The United States District Court for the District of Minnesota Considers the Scope of a Prior Acts Exclusion Under an Excess D&O Policy
In Tile Shop Holdings, Inc. v. Allied World Nat’l Assurance Co., 2019 WL 2357044 (D. Minn. June 4, 2019), the United States District Court for the District of Minnesota held that a prior acts exclusion in an excess D&O policy precluded coverage for claim that occurred during the policy period because the claim arose from “the same nucleus of operative facts” as a claim that occurred prior to the policy incepting.
On June 29 and July 31, 2012, Tile Shop filed registration statements with the SEC in preparation of a public stock offering. However, the statements omitted the existence of several related-party transactions. Tile Shop, for example, did not disclose the relationship between its CEO and his brother-in-law, the owner of a Chinese export-promotion firm, and certain of Tile Shop’s exporting agents and suppliers. These undisclosed relationships were used to understate the cost of goods sold, overstate earnings and profits, and hide the facts that Tile Shop’s products were contaminated with lead and that their stock was overvalued. Tile Shop continued to omit the information until a November 2013 investigative report exposed them.
Purchasers of Tile Shop stock filed two lawsuits in November 2012 and 2013, which were later consolidated. The complaints alleged misrepresentations and omissions, all but one of which were alleged to have occurred after August 20, 2012. A consolidated derivative action followed in 2015 that repeated the allegations of the securities lawsuit, but also highlighted related-party transactions dating back to 2011.
Tile Shop was insured under a D&O policy tower. In relevant part, Allied World issued Tile Shop an excess D&O policy effective from August 20, 2012 to August 20, 2013 that followed form to a primary policy issued to Tile Shop by AIG. The primary policy precluded coverage for any loss in connection with any claim made against an Insured alleging any wrongful act prior to August 20, 2012 and treated all loss arising out of the same or related wrongful act as arising from the first such “same or related Wrongful Act.” The excess policy followed form to the primary policy but it also contained its own broader prior acts exclusion that excluded coverage for any loss in connection with any claim “alleging, arising out of, based upon, or attributable to” any pre-policy period wrongful acts.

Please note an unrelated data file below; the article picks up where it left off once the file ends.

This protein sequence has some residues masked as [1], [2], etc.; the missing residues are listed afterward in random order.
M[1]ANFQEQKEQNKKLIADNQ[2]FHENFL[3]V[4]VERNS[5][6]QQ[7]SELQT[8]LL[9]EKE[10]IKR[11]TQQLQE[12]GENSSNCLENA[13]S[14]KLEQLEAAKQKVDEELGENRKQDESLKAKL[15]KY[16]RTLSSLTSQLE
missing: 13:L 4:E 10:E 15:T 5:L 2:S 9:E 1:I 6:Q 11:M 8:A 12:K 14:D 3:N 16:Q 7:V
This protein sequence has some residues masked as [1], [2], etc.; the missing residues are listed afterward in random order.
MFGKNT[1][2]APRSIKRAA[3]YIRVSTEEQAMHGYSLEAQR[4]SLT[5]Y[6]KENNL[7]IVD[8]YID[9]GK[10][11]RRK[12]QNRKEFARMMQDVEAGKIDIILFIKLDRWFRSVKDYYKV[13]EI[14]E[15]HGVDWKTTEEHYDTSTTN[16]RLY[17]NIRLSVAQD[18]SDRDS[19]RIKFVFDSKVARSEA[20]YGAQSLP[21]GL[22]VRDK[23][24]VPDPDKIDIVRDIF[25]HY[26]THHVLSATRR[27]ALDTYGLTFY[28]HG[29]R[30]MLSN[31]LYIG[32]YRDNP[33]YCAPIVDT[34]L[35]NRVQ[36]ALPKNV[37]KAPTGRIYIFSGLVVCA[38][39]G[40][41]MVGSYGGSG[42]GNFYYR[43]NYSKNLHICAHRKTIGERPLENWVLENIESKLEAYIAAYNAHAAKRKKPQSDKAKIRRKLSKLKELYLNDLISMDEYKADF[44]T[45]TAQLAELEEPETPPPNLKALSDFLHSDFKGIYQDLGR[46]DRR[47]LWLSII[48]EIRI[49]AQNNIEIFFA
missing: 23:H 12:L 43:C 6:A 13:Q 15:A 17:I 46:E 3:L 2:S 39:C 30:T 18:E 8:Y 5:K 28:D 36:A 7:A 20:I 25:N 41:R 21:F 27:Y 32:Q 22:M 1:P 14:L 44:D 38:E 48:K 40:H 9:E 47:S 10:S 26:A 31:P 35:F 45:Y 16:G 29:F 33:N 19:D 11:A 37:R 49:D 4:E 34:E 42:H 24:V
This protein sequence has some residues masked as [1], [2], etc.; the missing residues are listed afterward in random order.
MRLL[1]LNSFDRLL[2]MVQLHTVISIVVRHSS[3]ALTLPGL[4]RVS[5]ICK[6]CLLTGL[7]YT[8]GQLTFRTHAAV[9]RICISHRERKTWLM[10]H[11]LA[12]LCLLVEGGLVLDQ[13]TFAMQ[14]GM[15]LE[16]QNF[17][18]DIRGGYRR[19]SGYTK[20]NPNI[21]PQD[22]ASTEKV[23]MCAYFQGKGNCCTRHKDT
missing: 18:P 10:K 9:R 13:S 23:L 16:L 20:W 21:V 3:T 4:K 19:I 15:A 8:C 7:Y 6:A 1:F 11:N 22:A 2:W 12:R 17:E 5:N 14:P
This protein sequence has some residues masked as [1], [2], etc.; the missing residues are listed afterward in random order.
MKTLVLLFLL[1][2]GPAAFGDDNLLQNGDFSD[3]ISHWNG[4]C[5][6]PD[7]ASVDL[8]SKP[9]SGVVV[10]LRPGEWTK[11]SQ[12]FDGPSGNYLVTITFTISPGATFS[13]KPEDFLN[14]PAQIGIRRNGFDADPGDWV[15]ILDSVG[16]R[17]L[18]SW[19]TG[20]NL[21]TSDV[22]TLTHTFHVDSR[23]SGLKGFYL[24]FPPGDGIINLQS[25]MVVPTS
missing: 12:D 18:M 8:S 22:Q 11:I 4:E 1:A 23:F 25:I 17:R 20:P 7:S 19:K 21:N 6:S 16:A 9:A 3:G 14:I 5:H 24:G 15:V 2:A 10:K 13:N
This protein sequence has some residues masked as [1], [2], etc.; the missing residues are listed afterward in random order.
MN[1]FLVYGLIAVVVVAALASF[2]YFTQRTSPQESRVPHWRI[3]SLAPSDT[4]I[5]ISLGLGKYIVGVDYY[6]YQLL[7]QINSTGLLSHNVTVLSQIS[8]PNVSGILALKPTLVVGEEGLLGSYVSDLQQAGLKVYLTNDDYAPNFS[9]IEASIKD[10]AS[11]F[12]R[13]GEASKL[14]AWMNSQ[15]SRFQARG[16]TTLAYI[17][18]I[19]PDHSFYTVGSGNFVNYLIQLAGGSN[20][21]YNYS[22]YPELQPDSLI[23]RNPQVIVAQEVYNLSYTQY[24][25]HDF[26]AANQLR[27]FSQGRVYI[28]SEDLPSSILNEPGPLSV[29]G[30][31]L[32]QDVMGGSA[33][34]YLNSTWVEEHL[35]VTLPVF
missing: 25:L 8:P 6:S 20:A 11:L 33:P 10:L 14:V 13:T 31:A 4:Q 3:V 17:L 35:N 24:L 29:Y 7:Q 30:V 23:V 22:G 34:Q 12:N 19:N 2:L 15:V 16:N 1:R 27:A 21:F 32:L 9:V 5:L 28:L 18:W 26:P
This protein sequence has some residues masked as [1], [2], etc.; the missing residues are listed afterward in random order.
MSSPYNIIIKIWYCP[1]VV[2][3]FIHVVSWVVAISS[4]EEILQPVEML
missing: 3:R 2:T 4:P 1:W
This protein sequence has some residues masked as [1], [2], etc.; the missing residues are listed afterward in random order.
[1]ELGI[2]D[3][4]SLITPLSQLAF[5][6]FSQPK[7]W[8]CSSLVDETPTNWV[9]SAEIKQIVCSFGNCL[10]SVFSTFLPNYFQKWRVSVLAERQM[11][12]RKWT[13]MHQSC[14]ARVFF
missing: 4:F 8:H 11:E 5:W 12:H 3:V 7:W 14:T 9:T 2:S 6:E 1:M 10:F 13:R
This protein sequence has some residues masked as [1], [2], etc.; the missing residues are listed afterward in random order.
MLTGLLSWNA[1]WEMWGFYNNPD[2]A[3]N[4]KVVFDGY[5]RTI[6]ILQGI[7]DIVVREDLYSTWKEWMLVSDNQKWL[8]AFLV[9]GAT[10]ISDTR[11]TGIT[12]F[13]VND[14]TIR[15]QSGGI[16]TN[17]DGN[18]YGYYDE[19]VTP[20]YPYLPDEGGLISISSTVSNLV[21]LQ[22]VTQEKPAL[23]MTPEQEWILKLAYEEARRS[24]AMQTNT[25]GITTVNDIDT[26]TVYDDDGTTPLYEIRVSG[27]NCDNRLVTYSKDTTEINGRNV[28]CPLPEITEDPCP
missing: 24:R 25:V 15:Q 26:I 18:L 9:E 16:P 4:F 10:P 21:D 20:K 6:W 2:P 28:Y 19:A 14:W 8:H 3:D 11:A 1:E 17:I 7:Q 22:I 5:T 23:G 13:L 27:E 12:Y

Tile Shop settled the securities and derivative lawsuits with the underlying plaintiffs. AIG tendered most of its limits toward the settlement, and Tile Shop then turned to Allied World to fund the rest of the settlement. Relying on its own prior acts exclusion, Allied World denied coverage. Tile Shop filed suit against Allied World and the parties filed competing motions for summary judgment.
In reaching its determination that there was no coverage under the excess D&O policy, the Court first noted that the excess policy contained a broader prior acts exclusion than the primary policy. While the prior acts exclusion in the primary policy precluded coverage for loss “arising out of” pre-policy period wrongful acts, the prior acts exclusion in the excess policy precluded coverage for any loss “arising out of, based upon, or attributable to” pre-policy period wrongful acts. The court reasoned that by adding the terms “based upon, or attributable to” the excess insurer had broadened the scope of its prior acts exclusion.
Construing this broader exclusion, the court held that the pre and post-policy period wrongful acts that were alleged in the lawsuits all arose from the “same nuclei of wrongful conduct.” As a result, the Court concluded that all of the wrongful acts alleged in the lawsuits dated back to 2011, and the lawsuits were therefore excluded from coverage.
Accordingly, the Court granted summary judgment in favor of Allied World.